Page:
The inception of the Shadow Board has some characteristics of Reverse Mentoring, a practice that aims to build a partnership with a Senior executive for co-learning and mutual exchange. Quoting David Clutterbuck, ‘reverse mentoring’ is a practice that helps senior managers keep up with change: be it technological, approach, or perspective, drawing nourishment from the knowledge of more junior employees.
A historical example of ‘reverse mentoring’ comes from 1815 when Napoleon, during his exile in Sant’Elena, was “inspired” and even saved from suicide by fourteen-year-old Betsy Balcombe. Their relationship constituted a great source of learning for Napoleon. Thanks to the young woman’s stimulus, to her genuine questions, without preconceptions, the French emperor managed to acquire – awakening in himself – a detached attitude, which only the ingenuity of a young woman could teach him.
How does the Shadow Board work?
The concept of involving younger employees in shadow boards resonates very strongly with me because before becoming an Executive Coach, in my previous role as CEO of a financial institution (part of a larger multinational company), I myself had established what at the time I called ‘cross-divisional board’. In features, my ‘cross-divisional board’ was very similar to a Shadow Board, and all issues, improvements, and innovations were discussed and decided with its involvement. It was created exactly to ride the pace of change and innovation, by leveraging the insights of younger colleagues and by elaborating their different perspectives, and promoting trust and autonomy. It was certainly a relevant element in the constant growth and success we have enjoyed as a team for over 10 years, and it was one of the by-products of our corporate culture, which was based on the shared idea of ‘expanding one’s sphere of influence ‘: a culture in which everyone felt valued, involved and committed.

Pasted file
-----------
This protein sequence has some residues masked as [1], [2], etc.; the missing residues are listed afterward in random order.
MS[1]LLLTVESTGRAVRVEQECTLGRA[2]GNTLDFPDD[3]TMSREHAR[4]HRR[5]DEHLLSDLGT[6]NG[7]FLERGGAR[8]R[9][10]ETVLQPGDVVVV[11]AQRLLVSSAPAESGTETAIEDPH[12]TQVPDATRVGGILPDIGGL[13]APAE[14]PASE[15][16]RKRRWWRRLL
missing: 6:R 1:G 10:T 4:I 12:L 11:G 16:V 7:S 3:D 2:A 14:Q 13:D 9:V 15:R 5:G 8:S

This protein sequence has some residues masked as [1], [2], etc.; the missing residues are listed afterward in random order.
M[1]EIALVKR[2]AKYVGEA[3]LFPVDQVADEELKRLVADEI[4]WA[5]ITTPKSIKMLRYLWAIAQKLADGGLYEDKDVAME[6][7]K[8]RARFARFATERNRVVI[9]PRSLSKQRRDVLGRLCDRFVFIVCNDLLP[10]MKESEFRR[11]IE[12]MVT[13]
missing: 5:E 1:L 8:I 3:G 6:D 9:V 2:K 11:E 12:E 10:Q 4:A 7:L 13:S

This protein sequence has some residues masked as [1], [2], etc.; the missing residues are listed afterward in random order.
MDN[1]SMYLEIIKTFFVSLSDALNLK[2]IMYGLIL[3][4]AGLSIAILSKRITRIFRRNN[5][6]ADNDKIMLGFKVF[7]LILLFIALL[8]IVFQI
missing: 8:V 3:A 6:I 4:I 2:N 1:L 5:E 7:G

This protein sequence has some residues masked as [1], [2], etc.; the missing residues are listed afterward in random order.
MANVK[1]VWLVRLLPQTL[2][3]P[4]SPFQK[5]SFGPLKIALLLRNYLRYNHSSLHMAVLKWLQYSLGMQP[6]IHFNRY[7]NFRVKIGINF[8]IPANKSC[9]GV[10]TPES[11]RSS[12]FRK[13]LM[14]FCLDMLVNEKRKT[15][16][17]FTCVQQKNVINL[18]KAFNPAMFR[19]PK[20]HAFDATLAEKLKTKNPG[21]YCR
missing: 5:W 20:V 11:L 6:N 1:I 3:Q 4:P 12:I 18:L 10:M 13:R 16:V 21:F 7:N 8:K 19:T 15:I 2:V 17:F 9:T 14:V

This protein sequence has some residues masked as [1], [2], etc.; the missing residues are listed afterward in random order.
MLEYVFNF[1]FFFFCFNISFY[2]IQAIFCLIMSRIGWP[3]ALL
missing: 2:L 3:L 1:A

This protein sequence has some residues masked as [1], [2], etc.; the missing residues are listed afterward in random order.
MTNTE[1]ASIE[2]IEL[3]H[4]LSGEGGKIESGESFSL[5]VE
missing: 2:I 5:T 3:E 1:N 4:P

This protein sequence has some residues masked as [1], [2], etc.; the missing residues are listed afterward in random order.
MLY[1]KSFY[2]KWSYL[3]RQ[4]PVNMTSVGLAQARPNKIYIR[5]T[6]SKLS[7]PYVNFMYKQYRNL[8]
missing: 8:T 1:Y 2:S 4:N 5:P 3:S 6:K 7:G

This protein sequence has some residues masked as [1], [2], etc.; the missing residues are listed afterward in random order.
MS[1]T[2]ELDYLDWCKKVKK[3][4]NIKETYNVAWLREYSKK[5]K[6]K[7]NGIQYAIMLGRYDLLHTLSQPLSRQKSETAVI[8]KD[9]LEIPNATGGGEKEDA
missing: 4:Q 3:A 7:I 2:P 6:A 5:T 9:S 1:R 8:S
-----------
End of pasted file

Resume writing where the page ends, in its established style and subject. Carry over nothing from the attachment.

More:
I was, therefore, able to observe with my own eyes the benefits that Boards of this type can bring to organizations, at both an individual and organizational level. And this is confirmed by research: the Shadow Board concept works! The article by Jennifer Jordan and Michael Sorell Why You Should Create a “Shadow Board” of Younger Employees, for example, presents some cases of companies that have set up a Shadow Board, showing the tangible benefits.